Mix 135g plain flour with 1 egg, 130ml milk, 1 tsp baking powder, 2 tbsp caster sugar and 2 tbsp melted butter and whisk for a thicker batter. You want the consistency of double cream. Drop 1 heaped tbsp into a hot, buttered frying pan and fry for 1 min until you begin to see bubbles on the surface. Flip or turn over and fry until golden brown and risen.

Extracted from Taste: The Infographic Book of Food by Laura Rowe (Aurum Press)

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winter beaches THERE’S NOTHING LIKE WANDERING BY POUNDING SEA BREAKERS AND SITTING ON A WINDSWEPT CLIFFTOP TO BLOW AWAY THE COBWEBS. AFTERWARDS, HUNKER DOWN IN A PUB FOR A WELL-EARNED PINT Words: CLARE GOGERTY

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ESCAPE | OUTING

PHOTOGRAPHY: GETTY; CORBIS; ALAMY

Big skies reflected are an inspiring backdrop for a winter walk. Right: the sea has a way of making you feel humble and clearing your mind. Below: waves crash on the rocks at St Ives, Cornwall

T

he door to the Surfside Café at Caswell Bay on the Gower Peninsula bangs open as a woman with a sand-encrusted lurcher comes in. A shock of cold air and the whistle of the wind enters with her. The rest of us look up from our mugs of hot chocolate and toasted sandwiches. She is the latest walker to bowl in, hair blown by sea air, cheeks pink and eyes bright, exhilarated by her winter’s stroll by the sea. The café, packed with surfers and swimmers in the summer months, becomes a friendly and welcome pit-stop for dog walkers and ramblers in the winter. An ideal place then to end a February morning spent walking along Gower’s deserted beaches. So few people visit the British seaside in winter that it feels like a secret. Apart from a couple of dog walkers, I had been the only person walking the sandy stretch of Rhossili Bay, thick with visitors in the warmer months. Having the beach virtually to myself – the limitless horizon, the endless beach, the big sky – felt like the biggest treat. Walking steadily along, feeling the chill wind and the give of the sand beneath my boots, listening to the boom of the breakers, was so mind-clearing. All that » 65


LIGHTNESS OF BEING BY PAINTING THE INTERIOR OF THEIR HOME WHITE, A DUTCH COUPLE FILLED IT WITH LIGHT AND ROOMINESS. IT ALSO CREATED THE IDEAL SETTING FOR THEIR CAREFULLY CHOSEN POSSESSIONS Words & Photography: JELTJE JANMAAT/HOUSE OF PICTURES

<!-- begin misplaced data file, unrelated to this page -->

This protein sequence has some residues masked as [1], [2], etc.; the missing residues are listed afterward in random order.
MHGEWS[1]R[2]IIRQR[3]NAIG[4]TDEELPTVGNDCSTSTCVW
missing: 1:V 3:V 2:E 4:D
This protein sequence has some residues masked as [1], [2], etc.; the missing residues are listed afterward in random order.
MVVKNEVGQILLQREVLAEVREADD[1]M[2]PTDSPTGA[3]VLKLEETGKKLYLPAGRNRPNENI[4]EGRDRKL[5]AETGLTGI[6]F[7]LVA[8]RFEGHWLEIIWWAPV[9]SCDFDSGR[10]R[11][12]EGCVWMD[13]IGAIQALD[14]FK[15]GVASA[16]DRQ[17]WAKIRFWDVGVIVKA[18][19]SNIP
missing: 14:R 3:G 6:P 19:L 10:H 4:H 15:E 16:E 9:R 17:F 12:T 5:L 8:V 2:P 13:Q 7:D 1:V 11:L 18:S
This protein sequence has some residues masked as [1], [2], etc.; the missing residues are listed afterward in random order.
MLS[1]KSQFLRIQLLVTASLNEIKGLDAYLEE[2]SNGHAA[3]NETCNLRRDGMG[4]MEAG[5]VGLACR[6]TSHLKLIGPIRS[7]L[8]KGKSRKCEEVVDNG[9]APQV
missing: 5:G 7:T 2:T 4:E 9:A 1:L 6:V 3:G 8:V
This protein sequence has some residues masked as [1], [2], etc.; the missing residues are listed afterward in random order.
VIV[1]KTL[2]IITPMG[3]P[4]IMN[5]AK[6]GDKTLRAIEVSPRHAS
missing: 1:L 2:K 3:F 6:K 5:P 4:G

Left, Elizabeth’s ‘mood board’ containing some of her favourite items. The stamps are from Sjakies (sjakies.com) and the notebook has been signed by illustrator Sylvia de Heul (sylviadeheul.nl). Right, the living room is filled with ethnic and handmade pieces. The coffee table is by Hal 72 (hal72.nl)


NEST | HOME TOUR


Oh what a feeling, we’re hanging on the ceiling: terrariums, below, and kokedama moss balls, opposite, bring a new dimension to the home


NEST | GROWING

H OW ’ S I T H A N G I N G? IT’S TIME TO RETHINK HOUSEPLANTS. EVEN SPIDER PLANTS. RATHER THEN ABANDONING THEM TO A DUSTY SHELF, STRING THEM UP IN AN ATTRACTIVE HANGER Words: CINEAD McTERNAN

A PHOTOGRAPHY: THE GARDEN COLLECTION; TRANQUILPLANTS.CO.UK

few months back I was given a baby spider plant by a friend who had seen it on a plant stall and thought of me. I’m embarrassed to admit that I put it on a shelf in the kitchen and didn’t think about it again until my son pointed out that it didn’t look very well. It was, in fact, beyond resuscitation. I felt dreadful but I am sure it’s a fate awaiting many houseplants that have been bought – or given – in a moment of generosity, only to be neglected and consigned to the compost heap. Thankfully, a revival of botanically-themed prints and fabrics in interiors and fashion has had an exciting impact on the horticultural world. House plants are back in fashion and more than that, the way we use them and the type of vessel we’re displaying them in guarantees they’ll take centre stage in any home rather than being, quite literally, left on the shelf.

FOUR NEW WAYS WITH HOUSEPLANTS 1. Make a moss ball: kokedama string gardens The Japanese art of kokedama (moss ball), sometimes called ‘string gardens’, is an unusual way to display houseplants, abandoning pots altogether, packing the roots with clay, then stringing them up and hanging from a ceiling. Please explain Think of kokedama as a sophisticated evolution of bonsai, although the process is different. Bonsai relies on continual pruning to keep the specimens in miniature, whereas kokedama plants are presented as sculptural objects and are usually suspended. How to cultivate Mix two-thirds peat moss with a third akadama (soil used for bonsai), then mix in a bucket with enough water to make it very wet.

Remove the soil from around the plant’s roots and replace with an inch-deep layer of the soil mix, making a ball. Squeeze to release excess moisture and wrap with moss. Wrap string around the moss to keep it in place and create a loop of cord to hang the plant. Plants to try: Anthuriums, Philodendrons, Asparagus ferns, Orchids, Begonias, Angel Hair Vines, Coleus, Staghorn Ferns, Echeverias and »

“A revival of botanically themed prints and fabrics in interiors and fashion has had an exciting impact on the horticultural world” 103